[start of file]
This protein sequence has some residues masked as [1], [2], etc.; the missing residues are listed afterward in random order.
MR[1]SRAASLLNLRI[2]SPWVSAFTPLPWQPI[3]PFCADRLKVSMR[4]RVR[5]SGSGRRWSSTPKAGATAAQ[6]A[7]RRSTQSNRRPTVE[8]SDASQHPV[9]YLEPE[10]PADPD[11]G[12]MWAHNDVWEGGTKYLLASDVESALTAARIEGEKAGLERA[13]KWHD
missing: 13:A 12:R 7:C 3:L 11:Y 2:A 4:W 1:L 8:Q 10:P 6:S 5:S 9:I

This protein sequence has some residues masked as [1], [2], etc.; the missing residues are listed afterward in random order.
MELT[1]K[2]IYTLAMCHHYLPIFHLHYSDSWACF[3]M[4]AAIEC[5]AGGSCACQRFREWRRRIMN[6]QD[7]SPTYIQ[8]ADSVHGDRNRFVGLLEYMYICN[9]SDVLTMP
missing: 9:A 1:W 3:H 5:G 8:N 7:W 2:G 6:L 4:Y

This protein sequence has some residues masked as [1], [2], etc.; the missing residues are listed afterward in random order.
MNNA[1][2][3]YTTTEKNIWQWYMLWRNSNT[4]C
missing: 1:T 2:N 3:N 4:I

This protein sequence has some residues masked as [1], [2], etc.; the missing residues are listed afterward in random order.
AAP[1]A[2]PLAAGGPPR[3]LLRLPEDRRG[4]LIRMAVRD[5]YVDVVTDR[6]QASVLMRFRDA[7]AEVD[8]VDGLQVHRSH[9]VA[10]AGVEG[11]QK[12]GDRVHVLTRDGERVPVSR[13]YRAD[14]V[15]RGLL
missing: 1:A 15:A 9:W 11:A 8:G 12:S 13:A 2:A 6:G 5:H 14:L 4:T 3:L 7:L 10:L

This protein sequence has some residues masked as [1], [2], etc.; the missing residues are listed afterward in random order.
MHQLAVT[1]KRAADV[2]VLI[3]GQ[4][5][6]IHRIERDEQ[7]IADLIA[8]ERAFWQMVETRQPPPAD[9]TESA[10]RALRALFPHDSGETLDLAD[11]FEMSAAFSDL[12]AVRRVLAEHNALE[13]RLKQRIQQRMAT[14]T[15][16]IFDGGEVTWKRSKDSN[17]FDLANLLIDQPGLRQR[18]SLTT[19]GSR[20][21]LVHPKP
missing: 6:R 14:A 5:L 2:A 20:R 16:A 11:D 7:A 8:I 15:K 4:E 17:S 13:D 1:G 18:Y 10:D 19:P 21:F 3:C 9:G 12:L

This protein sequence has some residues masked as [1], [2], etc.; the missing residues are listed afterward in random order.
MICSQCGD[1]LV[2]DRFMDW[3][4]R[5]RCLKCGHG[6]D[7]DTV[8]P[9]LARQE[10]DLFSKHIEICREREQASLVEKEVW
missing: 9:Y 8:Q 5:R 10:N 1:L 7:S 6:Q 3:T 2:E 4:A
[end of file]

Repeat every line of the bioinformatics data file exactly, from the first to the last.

This protein sequence has some residues masked as [1], [2], etc.; the missing residues are listed afterward in random order.
MR[1]SRAASLLNLRI[2]SPWVSAFTPLPWQPI[3]PFCADRLKVSMR[4]RVR[5]SGSGRRWSSTPKAGATAAQ[6]A[7]RRSTQSNRRPTVE[8]SDASQHPV[9]YLEPE[10]PADPD[11]G[12]MWAHNDVWEGGTKYLLASDVESALTAARIEGEKAGLERA[13]KWHD
missing: 13:A 12:R 7:C 3:L 11:Y 2:A 4:W 1:L 8:Q 10:P 6:S 5:S 9:I

This protein sequence has some residues masked as [1], [2], etc.; the missing residues are listed afterward in random order.
MELT[1]K[2]IYTLAMCHHYLPIFHLHYSDSWACF[3]M[4]AAIEC[5]AGGSCACQRFREWRRRIMN[6]QD[7]SPTYIQ[8]ADSVHGDRNRFVGLLEYMYICN[9]SDVLTMP
missing: 9:A 1:W 3:H 5:G 8:N 7:W 2:G 6:L 4:Y

This protein sequence has some residues masked as [1], [2], etc.; the missing residues are listed afterward in random order.
MNNA[1][2][3]YTTTEKNIWQWYMLWRNSNT[4]C
missing: 1:T 2:N 3:N 4:I

This protein sequence has some residues masked as [1], [2], etc.; the missing residues are listed afterward in random order.
AAP[1]A[2]PLAAGGPPR[3]LLRLPEDRRG[4]LIRMAVRD[5]YVDVVTDR[6]QASVLMRFRDA[7]AEVD[8]VDGLQVHRSH[9]VA[10]AGVEG[11]QK[12]GDRVHVLTRDGERVPVSR[13]YRAD[14]V[15]RGLL
missing: 1:A 15:A 9:W 11:A 8:G 12:S 13:A 2:A 6:G 5:H 14:L 4:T 3:L 7:L 10:L

This protein sequence has some residues masked as [1], [2], etc.; the missing residues are listed afterward in random order.
MHQLAVT[1]KRAADV[2]VLI[3]GQ[4][5][6]IHRIERDEQ[7]IADLIA[8]ERAFWQMVETRQPPPAD[9]TESA[10]RALRALFPHDSGETLDLAD[11]FEMSAAFSDL[12]AVRRVLAEHNALE[13]RLKQRIQQRMAT[14]T[15][16]IFDGGEVTWKRSKDSN[17]FDLANLLIDQPGLRQR[18]SLTT[19]GSR[20][21]LVHPKP
missing: 6:R 14:A 5:L 2:A 20:R 16:A 11:D 7:A 8:I 15:K 4:E 17:S 13:D 1:G 18:Y 10:D 19:P 21:F 3:C 9:G 12:L

This protein sequence has some residues masked as [1], [2], etc.; the missing residues are listed afterward in random order.
MICSQCGD[1]LV[2]DRFMDW[3][4]R[5]RCLKCGHG[6]D[7]DTV[8]P[9]LARQE[10]DLFSKHIEICREREQASLVEKEVW
missing: 9:Y 8:Q 5:R 10:N 1:L 7:S 6:Q 3:T 2:E 4:A